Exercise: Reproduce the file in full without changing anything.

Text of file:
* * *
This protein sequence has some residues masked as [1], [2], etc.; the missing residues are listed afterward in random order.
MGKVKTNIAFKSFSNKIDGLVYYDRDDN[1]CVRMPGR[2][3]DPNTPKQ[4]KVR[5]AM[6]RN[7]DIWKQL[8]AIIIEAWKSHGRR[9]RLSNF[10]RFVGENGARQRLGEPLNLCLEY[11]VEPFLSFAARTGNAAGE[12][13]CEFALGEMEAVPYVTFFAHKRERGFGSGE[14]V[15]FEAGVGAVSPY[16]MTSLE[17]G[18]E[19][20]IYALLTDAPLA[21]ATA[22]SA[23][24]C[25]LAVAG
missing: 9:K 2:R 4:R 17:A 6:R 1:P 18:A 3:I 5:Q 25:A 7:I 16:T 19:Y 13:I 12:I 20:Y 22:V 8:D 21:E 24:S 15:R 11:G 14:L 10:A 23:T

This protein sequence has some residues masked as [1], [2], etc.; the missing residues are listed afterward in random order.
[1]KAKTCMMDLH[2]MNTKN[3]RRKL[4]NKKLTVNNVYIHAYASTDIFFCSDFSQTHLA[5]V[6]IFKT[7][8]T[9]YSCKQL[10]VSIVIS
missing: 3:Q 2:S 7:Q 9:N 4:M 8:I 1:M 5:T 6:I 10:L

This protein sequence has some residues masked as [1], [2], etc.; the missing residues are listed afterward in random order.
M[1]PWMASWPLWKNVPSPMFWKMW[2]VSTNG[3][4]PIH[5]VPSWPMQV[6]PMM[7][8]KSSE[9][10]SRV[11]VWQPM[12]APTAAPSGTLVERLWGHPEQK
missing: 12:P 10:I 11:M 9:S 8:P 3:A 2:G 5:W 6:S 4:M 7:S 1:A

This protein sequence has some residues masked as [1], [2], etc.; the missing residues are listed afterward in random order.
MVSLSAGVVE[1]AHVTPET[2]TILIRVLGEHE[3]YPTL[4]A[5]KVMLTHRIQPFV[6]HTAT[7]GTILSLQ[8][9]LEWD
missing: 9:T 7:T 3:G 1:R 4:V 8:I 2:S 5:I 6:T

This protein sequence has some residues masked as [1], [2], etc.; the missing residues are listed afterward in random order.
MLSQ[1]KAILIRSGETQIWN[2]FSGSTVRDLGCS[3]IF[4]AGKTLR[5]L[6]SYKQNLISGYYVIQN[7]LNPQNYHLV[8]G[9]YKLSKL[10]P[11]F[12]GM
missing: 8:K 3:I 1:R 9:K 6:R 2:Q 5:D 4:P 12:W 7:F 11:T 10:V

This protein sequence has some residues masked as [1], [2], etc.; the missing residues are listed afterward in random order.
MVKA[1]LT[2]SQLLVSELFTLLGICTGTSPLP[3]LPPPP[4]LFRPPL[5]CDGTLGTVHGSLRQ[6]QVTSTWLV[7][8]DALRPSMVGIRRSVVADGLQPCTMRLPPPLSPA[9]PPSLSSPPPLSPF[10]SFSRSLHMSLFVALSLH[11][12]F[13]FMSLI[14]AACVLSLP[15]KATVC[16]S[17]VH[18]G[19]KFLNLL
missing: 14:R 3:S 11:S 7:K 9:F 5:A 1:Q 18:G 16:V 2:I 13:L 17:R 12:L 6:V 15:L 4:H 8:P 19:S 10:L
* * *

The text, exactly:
This protein sequence has some residues masked as [1], [2], etc.; the missing residues are listed afterward in random order.
MGKVKTNIAFKSFSNKIDGLVYYDRDDN[1]CVRMPGR[2][3]DPNTPKQ[4]KVR[5]AM[6]RN[7]DIWKQL[8]AIIIEAWKSHGRR[9]RLSNF[10]RFVGENGARQRLGEPLNLCLEY[11]VEPFLSFAARTGNAAGE[12][13]CEFALGEMEAVPYVTFFAHKRERGFGSGE[14]V[15]FEAGVGAVSPY[16]MTSLE[17]G[18]E[19][20]IYALLTDAPLA[21]ATA[22]SA[23][24]C[25]LAVAG
missing: 9:K 2:R 4:R 17:A 6:R 1:P 18:A 3:I 5:Q 25:A 7:I 16:T 19:Y 13:I 12:I 20:Y 22:V 8:D 21:E 24:S 15:R 11:G 14:L 10:A 23:T

This protein sequence has some residues masked as [1], [2], etc.; the missing residues are listed afterward in random order.
[1]KAKTCMMDLH[2]MNTKN[3]RRKL[4]NKKLTVNNVYIHAYASTDIFFCSDFSQTHLA[5]V[6]IFKT[7][8]T[9]YSCKQL[10]VSIVIS
missing: 3:Q 2:S 7:Q 9:N 4:M 8:I 1:M 5:T 6:I 10:L

This protein sequence has some residues masked as [1], [2], etc.; the missing residues are listed afterward in random order.
M[1]PWMASWPLWKNVPSPMFWKMW[2]VSTNG[3][4]PIH[5]VPSWPMQV[6]PMM[7][8]KSSE[9][10]SRV[11]VWQPM[12]APTAAPSGTLVERLWGHPEQK
missing: 12:P 10:I 11:M 9:S 8:P 3:A 2:G 5:W 6:S 4:M 7:S 1:A

This protein sequence has some residues masked as [1], [2], etc.; the missing residues are listed afterward in random order.
MVSLSAGVVE[1]AHVTPET[2]TILIRVLGEHE[3]YPTL[4]A[5]KVMLTHRIQPFV[6]HTAT[7]GTILSLQ[8][9]LEWD
missing: 9:T 7:T 3:G 1:R 4:V 8:I 2:S 5:I 6:T

This protein sequence has some residues masked as [1], [2], etc.; the missing residues are listed afterward in random order.
MLSQ[1]KAILIRSGETQIWN[2]FSGSTVRDLGCS[3]IF[4]AGKTLR[5]L[6]SYKQNLISGYYVIQN[7]LNPQNYHLV[8]G[9]YKLSKL[10]P[11]F[12]GM
missing: 8:K 3:I 1:R 9:K 6:R 2:Q 5:D 4:P 12:W 7:F 11:T 10:V

This protein sequence has some residues masked as [1], [2], etc.; the missing residues are listed afterward in random order.
MVKA[1]LT[2]SQLLVSELFTLLGICTGTSPLP[3]LPPPP[4]LFRPPL[5]CDGTLGTVHGSLRQ[6]QVTSTWLV[7][8]DALRPSMVGIRRSVVADGLQPCTMRLPPPLSPA[9]PPSLSSPPPLSPF[10]SFSRSLHMSLFVALSLH[11][12]F[13]FMSLI[14]AACVLSLP[15]KATVC[16]S[17]VH[18]G[19]KFLNLL
missing: 14:R 3:S 11:S 7:K 9:F 5:A 1:Q 18:G 16:V 2:I 13:L 17:R 12:L 6:V 15:L 4:H 8:P 19:S 10:L